As Marcus Smart’s stepback three-pointer dropped through the net, the Boston Celtics guard hopped onto the Miami Heat’s logo and unleashed a roar. His Kelly Green-tinted locks wobbled back and forth with all the kinetic energy his presence promised to insert into the Eastern Conference finals.
“There’s a different type of energy and feel when I’m out there,” Smart said.
There can be little doubt that Smart’s return after missing Game 1 with a foot sprain has changed this series. His playmaking, defense and competitive zeal helped the Celtics bounce back from Miami’s decisive Game 1 win.
The Celtics had built a 30-point lead with 9:55 still left in the game. Not that it was needed, but Smart’s shot was an effective dagger to crush any dwindling hope the Heat had of coming back in Thursday night’s 127-102 loss. After splitting the first two games at home, now the pressure shifts to the Heat to win a game on the road as the series turns to Boston on Saturday
To do that, they will have to respond in the same way Smart’s Celtics have, but they will also have to match his productivity. Smart’s 24 points, 12 assists and nine rebounds supported Jayson Tatum, Boston’s star who finished with 27 points on 8-of-13 shooting.
Unlike Tatum, Jimmy Butler had little help on offense. His 29 points more than doubled any Heat teammate’s output. The Heat shot 44.2 percent overall and 29.4 percent from three-point range. It’s 14 turnovers led to 20 Celtics points.
Smart helped force several of those turnovers. After Butler spent Game 1 squatting in Boston’s passing lanes, Smart had three steals in Game 2 and was key in stifling Miami’s offense that thrived by picking on Boston’s weaker defenders earlier in the week. It seemed as if every time Butler or Tyler Herro came off a screen, Smart was there to muck things up or was calling out switches to his teammates.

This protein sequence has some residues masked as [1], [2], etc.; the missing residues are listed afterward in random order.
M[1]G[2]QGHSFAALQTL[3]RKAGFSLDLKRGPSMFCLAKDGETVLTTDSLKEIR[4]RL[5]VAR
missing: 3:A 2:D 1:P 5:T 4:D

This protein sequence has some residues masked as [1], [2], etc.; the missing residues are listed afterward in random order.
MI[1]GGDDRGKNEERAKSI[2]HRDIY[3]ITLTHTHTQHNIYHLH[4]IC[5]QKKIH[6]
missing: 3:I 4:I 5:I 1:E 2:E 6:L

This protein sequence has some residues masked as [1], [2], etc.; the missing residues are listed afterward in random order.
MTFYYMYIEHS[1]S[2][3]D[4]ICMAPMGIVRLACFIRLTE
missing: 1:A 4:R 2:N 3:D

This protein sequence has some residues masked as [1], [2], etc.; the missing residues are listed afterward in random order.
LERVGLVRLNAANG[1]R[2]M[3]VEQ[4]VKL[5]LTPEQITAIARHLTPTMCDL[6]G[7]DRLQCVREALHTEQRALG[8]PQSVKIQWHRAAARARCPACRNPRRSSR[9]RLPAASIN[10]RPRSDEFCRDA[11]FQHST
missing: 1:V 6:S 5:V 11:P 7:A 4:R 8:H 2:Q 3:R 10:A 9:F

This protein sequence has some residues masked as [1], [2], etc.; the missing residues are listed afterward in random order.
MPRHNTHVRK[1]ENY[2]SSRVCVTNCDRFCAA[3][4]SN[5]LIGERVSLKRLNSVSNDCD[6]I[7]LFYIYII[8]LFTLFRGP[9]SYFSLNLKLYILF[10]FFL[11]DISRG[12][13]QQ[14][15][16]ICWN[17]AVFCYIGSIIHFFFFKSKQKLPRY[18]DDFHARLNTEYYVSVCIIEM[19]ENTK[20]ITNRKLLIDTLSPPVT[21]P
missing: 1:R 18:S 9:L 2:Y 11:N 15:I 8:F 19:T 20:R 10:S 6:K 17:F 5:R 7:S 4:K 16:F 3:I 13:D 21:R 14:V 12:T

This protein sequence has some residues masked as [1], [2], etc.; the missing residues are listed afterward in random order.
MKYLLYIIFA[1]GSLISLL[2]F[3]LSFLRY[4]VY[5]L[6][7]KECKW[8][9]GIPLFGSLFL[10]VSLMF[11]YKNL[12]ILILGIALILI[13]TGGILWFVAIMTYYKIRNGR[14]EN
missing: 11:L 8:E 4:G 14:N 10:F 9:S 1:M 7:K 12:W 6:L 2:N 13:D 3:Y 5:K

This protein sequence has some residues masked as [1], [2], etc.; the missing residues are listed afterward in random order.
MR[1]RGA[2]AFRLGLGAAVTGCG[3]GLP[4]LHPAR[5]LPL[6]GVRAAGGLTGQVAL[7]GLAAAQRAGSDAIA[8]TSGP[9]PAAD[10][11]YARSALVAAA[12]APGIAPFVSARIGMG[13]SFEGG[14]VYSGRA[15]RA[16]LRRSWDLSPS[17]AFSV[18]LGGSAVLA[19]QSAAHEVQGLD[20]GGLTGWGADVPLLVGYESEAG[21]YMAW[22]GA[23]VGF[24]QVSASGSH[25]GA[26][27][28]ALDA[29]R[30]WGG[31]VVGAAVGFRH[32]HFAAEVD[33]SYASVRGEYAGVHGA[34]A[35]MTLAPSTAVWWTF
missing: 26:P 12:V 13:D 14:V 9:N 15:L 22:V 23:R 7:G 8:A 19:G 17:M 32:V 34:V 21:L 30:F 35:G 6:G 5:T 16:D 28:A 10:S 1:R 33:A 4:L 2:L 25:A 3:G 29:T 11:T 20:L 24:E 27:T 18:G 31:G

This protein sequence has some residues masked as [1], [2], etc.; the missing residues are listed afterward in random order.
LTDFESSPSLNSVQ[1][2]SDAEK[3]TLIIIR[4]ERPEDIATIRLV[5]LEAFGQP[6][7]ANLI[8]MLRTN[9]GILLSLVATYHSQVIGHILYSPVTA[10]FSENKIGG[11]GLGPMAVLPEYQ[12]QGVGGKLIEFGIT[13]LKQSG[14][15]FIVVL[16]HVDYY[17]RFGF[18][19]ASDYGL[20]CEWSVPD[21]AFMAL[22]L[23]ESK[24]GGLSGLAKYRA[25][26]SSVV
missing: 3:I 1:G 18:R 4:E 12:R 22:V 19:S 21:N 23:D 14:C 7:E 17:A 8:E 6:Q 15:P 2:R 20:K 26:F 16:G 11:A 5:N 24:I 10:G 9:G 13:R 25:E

“As always, he sets the tone,” Celtics coach Ime Udoka said. “Defensive Player of the Year for a reason. Ability to switch and switch on to bigger bodies and just another good defender to throw at Butler, [Bam] Adebayo, some of those guys and not have to worry about them trying to pick on certain matchups.”
Smart also ran a more effective offense. His 12 assists came with just one turnover as Boston’s offense hummed to the tune of 51.2 percent shooting, including 50 percent from distance. The transition opportunities that were so instrumental in Miami’s Game 1 win evaporated. After scoring 19 points off turnovers Tuesday, the Heat had just nine on Thursday.
“He’s key to what they do over there on both sides of the floor,” Butler said of Smart. “You have to respect him and what he does.”
In addition to Smart, the Celtics also welcomed the return of Al Horford from health and safety protocols. Horford’s numbers were modest — 10 points, three rebounds and three assists — but his inclusion with Smart made the Celtics whole again.
Meanwhile, the Heat is finally beginning to feel the absence of their starting point guard: Kyle Lowry, who has played just two of Miami’s last 10 games as he deals with a hamstring injury. Though Gabe Vincent was quite good (14 points, 3 rebounds, 3 assists) in his eighth start of the postseason, this series requires all the Heat has.
Like Smart, Lowry’s expertise lies in the margins of the game. His hit-ahead passes, tidy table-setting and defensive awareness will be needed if the Heat is to advance past the Celtics and to the NBA Finals. It’s unclear when Lowry will enter this series and, as of Thursday, head coach Erik Spoelstra did not have an update.
But after dropping a home game in this best-of-7 series, the Heat doesn’t have the luxury of waiting for Lowry. Whoever is available Saturday will need to respond to Smart and the rest of the Celtics with the requisite level of energy.
“We just got to come out and then play harder from the jump and be ready,” Butler said. “Because they will be throwing some haymakers.”